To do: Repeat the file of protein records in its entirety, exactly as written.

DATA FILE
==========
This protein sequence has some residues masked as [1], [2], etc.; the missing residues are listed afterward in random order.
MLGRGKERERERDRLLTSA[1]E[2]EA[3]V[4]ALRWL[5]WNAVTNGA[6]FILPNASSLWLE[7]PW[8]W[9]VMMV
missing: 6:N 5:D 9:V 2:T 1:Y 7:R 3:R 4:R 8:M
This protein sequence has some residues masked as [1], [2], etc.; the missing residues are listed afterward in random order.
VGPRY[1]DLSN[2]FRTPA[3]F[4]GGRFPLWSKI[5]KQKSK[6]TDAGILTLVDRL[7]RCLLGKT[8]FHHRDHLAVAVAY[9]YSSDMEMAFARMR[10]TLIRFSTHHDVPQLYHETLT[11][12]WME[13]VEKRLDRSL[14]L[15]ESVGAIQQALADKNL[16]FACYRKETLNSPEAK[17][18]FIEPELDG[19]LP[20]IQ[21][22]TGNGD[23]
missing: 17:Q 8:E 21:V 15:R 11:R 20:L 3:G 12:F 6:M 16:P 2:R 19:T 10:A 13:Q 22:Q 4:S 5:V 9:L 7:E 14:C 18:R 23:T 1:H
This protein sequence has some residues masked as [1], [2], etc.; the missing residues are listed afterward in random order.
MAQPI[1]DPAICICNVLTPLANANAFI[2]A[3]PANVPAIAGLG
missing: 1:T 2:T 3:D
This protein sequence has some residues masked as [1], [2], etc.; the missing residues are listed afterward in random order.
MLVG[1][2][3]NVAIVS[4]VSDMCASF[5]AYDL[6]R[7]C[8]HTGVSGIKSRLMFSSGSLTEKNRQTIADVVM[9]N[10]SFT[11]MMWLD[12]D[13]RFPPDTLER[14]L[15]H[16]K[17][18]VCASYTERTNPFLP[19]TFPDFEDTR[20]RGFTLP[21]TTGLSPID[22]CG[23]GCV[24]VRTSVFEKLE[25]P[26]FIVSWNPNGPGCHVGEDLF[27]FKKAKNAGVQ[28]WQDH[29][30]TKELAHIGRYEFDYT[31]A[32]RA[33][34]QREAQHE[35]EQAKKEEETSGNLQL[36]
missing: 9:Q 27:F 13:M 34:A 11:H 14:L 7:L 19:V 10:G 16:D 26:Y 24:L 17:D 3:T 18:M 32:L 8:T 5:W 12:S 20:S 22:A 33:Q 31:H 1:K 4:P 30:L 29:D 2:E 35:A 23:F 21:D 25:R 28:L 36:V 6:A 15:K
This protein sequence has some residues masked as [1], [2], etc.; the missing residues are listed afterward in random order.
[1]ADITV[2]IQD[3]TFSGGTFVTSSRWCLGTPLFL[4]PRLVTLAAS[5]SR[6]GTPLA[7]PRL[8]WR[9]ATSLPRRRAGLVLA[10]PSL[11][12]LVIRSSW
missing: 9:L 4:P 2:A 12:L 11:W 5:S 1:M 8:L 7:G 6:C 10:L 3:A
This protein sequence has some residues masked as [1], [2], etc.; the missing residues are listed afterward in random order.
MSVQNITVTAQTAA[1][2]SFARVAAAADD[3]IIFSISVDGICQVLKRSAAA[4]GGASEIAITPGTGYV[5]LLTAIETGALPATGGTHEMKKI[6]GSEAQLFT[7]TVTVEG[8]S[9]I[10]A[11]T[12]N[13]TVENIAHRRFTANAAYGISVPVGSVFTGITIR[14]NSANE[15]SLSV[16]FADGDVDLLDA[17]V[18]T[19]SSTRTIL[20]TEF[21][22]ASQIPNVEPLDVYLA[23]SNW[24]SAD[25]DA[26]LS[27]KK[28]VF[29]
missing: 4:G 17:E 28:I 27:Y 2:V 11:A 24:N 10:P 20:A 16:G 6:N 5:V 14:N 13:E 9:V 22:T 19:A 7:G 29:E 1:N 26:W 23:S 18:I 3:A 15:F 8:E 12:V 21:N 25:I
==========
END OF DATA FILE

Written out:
This protein sequence has some residues masked as [1], [2], etc.; the missing residues are listed afterward in random order.
MLGRGKERERERDRLLTSA[1]E[2]EA[3]V[4]ALRWL[5]WNAVTNGA[6]FILPNASSLWLE[7]PW[8]W[9]VMMV
missing: 6:N 5:D 9:V 2:T 1:Y 7:R 3:R 4:R 8:M
This protein sequence has some residues masked as [1], [2], etc.; the missing residues are listed afterward in random order.
VGPRY[1]DLSN[2]FRTPA[3]F[4]GGRFPLWSKI[5]KQKSK[6]TDAGILTLVDRL[7]RCLLGKT[8]FHHRDHLAVAVAY[9]YSSDMEMAFARMR[10]TLIRFSTHHDVPQLYHETLT[11][12]WME[13]VEKRLDRSL[14]L[15]ESVGAIQQALADKNL[16]FACYRKETLNSPEAK[17][18]FIEPELDG[19]LP[20]IQ[21][22]TGNGD[23]
missing: 17:Q 8:E 21:V 15:R 11:R 20:L 3:G 12:F 6:M 16:P 2:R 19:T 10:A 13:Q 22:Q 4:S 5:V 9:L 7:E 14:C 18:R 23:T 1:H
This protein sequence has some residues masked as [1], [2], etc.; the missing residues are listed afterward in random order.
MAQPI[1]DPAICICNVLTPLANANAFI[2]A[3]PANVPAIAGLG
missing: 1:T 2:T 3:D
This protein sequence has some residues masked as [1], [2], etc.; the missing residues are listed afterward in random order.
MLVG[1][2][3]NVAIVS[4]VSDMCASF[5]AYDL[6]R[7]C[8]HTGVSGIKSRLMFSSGSLTEKNRQTIADVVM[9]N[10]SFT[11]MMWLD[12]D[13]RFPPDTLER[14]L[15]H[16]K[17][18]VCASYTERTNPFLP[19]TFPDFEDTR[20]RGFTLP[21]TTGLSPID[22]CG[23]GCV[24]VRTSVFEKLE[25]P[26]FIVSWNPNGPGCHVGEDLF[27]FKKAKNAGVQ[28]WQDH[29][30]TKELAHIGRYEFDYT[31]A[32]RA[33][34]QREAQHE[35]EQAKKEEETSGNLQL[36]
missing: 9:Q 27:F 13:M 34:A 11:H 14:L 7:L 19:V 10:G 16:D 26:Y 24:L 17:D 3:T 18:M 32:L 8:T 5:W 12:S 20:S 22:A 33:Q 31:H 1:K 4:P 30:L 29:D 2:E 35:A 23:F 21:D 25:R 28:L 36:V 6:A 15:K
This protein sequence has some residues masked as [1], [2], etc.; the missing residues are listed afterward in random order.
[1]ADITV[2]IQD[3]TFSGGTFVTSSRWCLGTPLFL[4]PRLVTLAAS[5]SR[6]GTPLA[7]PRL[8]WR[9]ATSLPRRRAGLVLA[10]PSL[11][12]LVIRSSW
missing: 9:L 4:P 2:A 12:L 11:W 5:S 1:M 8:L 7:G 6:C 10:L 3:A
This protein sequence has some residues masked as [1], [2], etc.; the missing residues are listed afterward in random order.
MSVQNITVTAQTAA[1][2]SFARVAAAADD[3]IIFSISVDGICQVLKRSAAA[4]GGASEIAITPGTGYV[5]LLTAIETGALPATGGTHEMKKI[6]GSEAQLFT[7]TVTVEG[8]S[9]I[10]A[11]T[12]N[13]TVENIAHRRFTANAAYGISVPVGSVFTGITIR[14]NSANE[15]SLSV[16]FADGDVDLLDA[17]V[18]T[19]SSTRTIL[20]TEF[21][22]ASQIPNVEPLDVYLA[23]SNW[24]SAD[25]DA[26]LS[27]KK[28]VF[29]
missing: 4:G 17:E 28:I 27:Y 2:V 11:A 24:N 10:P 20:A 16:G 6:N 5:V 14:N 13:E 9:V 22:T 19:A 7:G 29:E 1:N 26:W 23:S 18:I 3:A 15:F 8:E 12:V 21:N 25:I